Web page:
The user copies a driver into user memory of the first processor and initiates the dynamic installation process (step 101). The first processor, executing code in the first operating system, tests the driver for conformance with predefined rules (step 102). In the UNIX-based fault-tolerant system of the type described above in which the driver to be installed is written in the C language, this test of the driver is performed using the conventional UNIX "lint" command. Localized aspects of the driver are tested using pass 1 of the "lint" program checker. The program checker issues errors and warnings to the extent it detects potential problems. If the driver passes this test, the first processor then issues a request to the second processor to upload a copy of the operating code including the current configuration data (step 103). The second processor uploads a copy of the operating code with its current configuration data into the user address space of the memory of the first processor (step 104). The first processor, now having a copy of the driver and the operating code in its memory, tests the driver for compatibility with configuration data in the operating code (step 105). In a I/NIX-based fault-tolerant system of the type described above, global aspects of the driver are tested using pass 2 of the "lint" program checker. The program checker issues errors and warnings to the extent it detects potential problems. If there are no problems, the first processor links the driver with a copy of the operating code to produce a reconfigured operating code in user address space (step 106). In a UNIX-based fault-tolerant system of the type described above, linking is performed using the (ld) command of a conventional UNIX link editor for object files, a technology well known in the art. Having linked the driver, the first processor now puts all new incoming requests destined for the second processor on the incoming queue (step 107). Then the first processor sends a "quiesce" command to the second processor (step 108). The first processor in a UNIX-based fault-tolerant system of the type described above keeps track of requests sent to a given second processor and requests completed by a given second processor. Requests sent but not completed are stored in a "sent-but-not-completed queue" for retransmission according to conventional fault recovery procedures. This same sent-but-not-completed queue is used in a preferred embodiment of present invention, as noted in step 112 below, to ensure that no requests are lost in the installation process. The second processor, which is now no longer receiving new incoming requests, allows all currently running requests to run to completion or to time out within a predefined period of time (step 109). After the predetermined period of time has elapsed, the second processor switches to a predefined address in boot code and begins to execute boot code (step 110) and then notifies the first processor that the second processor is quiesced (step 111). On receipt of notification that the second processor is quiesced, the first processor moves all remaining uncompleted requests from the sent-but-not-completed queue to the incoming-request queue (step 112). Then the first processor downloads a copy of the reconfigured operating code to the second memory (step 113). The second processor accepts the reconfigured operating code and passes an acknowledgment to the first processor (step 114). The first processor, on receipt of the acknowledgment, instructs the second processor to switch to a predefined address in the (now reconfigured) operating code so as to begin execution of operating code (step 115). The second processor having switched to the predetermined address in the operating code is now ready to resume normal operation (step 116). The first processor on receipt of an acknowledgment to this effect issues requests from the incoming-request queue to the second processor (step 117) to cause the second processor to resume normal operation (step 118).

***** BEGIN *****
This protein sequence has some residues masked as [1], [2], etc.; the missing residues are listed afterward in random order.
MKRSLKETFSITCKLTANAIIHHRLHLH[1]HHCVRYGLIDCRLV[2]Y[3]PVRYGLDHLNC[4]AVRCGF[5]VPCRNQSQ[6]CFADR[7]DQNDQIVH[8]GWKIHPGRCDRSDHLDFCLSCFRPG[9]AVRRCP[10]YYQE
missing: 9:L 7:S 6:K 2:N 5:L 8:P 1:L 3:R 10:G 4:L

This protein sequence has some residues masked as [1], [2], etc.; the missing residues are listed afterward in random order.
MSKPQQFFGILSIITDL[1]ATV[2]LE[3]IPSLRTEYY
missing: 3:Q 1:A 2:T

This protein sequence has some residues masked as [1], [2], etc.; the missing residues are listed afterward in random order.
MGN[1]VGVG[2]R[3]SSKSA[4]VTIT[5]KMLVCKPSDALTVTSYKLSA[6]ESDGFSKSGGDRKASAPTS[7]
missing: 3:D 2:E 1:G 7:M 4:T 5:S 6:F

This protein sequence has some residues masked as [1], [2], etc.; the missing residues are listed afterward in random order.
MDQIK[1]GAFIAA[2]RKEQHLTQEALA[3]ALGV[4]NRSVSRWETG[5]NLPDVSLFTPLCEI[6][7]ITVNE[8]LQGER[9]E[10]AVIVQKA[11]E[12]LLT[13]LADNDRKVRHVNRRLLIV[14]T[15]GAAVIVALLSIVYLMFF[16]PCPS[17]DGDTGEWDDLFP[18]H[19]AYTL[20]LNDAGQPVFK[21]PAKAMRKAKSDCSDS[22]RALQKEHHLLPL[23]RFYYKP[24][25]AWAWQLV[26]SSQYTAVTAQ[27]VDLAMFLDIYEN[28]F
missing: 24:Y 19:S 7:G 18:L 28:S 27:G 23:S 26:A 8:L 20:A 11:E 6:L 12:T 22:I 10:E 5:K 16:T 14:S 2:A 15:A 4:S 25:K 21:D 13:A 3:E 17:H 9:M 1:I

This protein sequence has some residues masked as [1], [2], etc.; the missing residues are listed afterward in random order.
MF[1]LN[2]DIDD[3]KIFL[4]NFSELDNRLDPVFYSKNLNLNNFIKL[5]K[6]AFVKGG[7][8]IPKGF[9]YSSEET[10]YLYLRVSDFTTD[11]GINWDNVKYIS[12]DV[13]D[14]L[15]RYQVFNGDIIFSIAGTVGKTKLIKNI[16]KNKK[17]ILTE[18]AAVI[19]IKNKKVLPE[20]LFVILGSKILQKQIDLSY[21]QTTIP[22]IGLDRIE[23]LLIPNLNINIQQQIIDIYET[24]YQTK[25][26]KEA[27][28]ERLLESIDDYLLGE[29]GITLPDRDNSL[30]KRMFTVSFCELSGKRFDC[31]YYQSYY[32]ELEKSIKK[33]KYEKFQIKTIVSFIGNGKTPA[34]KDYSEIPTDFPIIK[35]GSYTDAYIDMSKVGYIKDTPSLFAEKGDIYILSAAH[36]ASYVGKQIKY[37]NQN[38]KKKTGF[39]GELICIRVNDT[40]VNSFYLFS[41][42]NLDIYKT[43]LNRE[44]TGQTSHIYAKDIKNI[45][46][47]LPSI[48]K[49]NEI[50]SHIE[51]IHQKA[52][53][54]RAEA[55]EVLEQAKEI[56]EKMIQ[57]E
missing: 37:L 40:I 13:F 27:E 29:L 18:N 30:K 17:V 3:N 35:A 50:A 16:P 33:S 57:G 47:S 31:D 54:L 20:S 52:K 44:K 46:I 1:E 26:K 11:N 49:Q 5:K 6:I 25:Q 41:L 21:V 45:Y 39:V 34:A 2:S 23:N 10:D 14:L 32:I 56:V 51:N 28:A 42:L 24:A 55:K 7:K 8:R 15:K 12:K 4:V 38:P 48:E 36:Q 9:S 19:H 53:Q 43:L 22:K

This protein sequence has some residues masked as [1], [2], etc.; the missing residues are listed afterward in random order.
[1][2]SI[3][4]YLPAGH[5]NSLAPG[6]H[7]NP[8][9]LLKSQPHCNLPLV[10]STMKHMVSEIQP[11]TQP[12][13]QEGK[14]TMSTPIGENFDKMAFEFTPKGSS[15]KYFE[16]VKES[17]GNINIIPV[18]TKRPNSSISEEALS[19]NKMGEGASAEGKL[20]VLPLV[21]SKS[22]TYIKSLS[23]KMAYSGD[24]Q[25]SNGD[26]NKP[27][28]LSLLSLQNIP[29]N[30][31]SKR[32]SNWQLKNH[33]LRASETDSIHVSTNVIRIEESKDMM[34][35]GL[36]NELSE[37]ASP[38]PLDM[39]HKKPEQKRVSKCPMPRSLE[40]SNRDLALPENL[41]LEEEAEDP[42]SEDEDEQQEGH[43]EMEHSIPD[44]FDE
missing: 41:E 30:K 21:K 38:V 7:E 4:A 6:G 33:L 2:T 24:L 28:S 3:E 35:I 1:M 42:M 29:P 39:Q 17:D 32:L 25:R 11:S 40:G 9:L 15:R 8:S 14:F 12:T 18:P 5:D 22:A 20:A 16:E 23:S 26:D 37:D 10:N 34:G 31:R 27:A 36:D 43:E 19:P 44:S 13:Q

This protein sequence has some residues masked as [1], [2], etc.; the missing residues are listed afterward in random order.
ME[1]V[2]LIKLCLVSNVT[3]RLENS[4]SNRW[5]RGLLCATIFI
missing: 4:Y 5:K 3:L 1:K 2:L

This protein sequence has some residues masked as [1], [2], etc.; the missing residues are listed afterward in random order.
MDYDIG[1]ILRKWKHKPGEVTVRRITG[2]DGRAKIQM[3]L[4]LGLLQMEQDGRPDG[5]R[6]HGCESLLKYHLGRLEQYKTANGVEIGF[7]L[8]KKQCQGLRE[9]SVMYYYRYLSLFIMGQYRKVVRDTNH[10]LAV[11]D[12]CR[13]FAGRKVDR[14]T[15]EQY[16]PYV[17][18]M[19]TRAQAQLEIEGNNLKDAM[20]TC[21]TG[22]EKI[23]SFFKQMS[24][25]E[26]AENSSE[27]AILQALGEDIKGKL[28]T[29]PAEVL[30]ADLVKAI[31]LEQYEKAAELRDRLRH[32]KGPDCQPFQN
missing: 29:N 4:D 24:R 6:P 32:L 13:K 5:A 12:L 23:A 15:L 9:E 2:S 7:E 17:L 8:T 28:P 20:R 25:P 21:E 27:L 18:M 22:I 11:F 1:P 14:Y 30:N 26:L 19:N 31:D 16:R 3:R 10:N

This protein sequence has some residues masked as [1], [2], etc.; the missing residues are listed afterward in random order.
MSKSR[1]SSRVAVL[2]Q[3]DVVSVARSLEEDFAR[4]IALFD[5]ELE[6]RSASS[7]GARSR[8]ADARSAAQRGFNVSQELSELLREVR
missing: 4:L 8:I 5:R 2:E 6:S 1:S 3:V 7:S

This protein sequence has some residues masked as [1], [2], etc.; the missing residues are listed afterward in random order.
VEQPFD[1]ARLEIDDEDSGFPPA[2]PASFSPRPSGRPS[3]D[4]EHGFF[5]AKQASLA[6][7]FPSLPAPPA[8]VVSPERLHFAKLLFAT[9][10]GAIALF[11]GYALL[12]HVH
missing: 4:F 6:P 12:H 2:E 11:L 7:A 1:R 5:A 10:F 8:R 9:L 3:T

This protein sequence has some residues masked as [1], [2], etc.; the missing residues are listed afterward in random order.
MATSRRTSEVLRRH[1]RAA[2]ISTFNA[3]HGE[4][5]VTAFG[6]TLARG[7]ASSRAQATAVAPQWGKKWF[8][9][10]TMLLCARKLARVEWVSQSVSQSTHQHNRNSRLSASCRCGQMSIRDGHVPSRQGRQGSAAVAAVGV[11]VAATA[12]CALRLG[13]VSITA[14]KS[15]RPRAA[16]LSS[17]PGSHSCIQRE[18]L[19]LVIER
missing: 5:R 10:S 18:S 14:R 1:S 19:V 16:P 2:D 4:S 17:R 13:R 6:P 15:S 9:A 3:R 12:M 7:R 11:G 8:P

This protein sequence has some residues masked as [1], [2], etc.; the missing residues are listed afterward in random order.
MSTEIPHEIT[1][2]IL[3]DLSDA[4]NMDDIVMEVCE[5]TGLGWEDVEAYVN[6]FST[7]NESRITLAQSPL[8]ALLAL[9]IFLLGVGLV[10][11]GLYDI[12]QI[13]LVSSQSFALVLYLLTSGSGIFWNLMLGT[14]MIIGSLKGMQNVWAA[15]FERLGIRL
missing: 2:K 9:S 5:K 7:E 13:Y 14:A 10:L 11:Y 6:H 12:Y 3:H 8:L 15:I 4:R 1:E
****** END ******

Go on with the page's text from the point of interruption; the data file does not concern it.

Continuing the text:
It can be seen from FIGS. 2A and 2B that most of the time-consuming steps involved in installing a new driver are performed by the first processor (in a multi-tasking mode) before the first processor quiesces the second processor. The most time-consuming steps are: test driver for conformance with predefined rules, test driver for compatibility with the operating code, and link the driver to the copy of the operating code to produce a reconfigured operating code. All of these steps are performed prior to temporarily suspending the request processing capability of the second processor.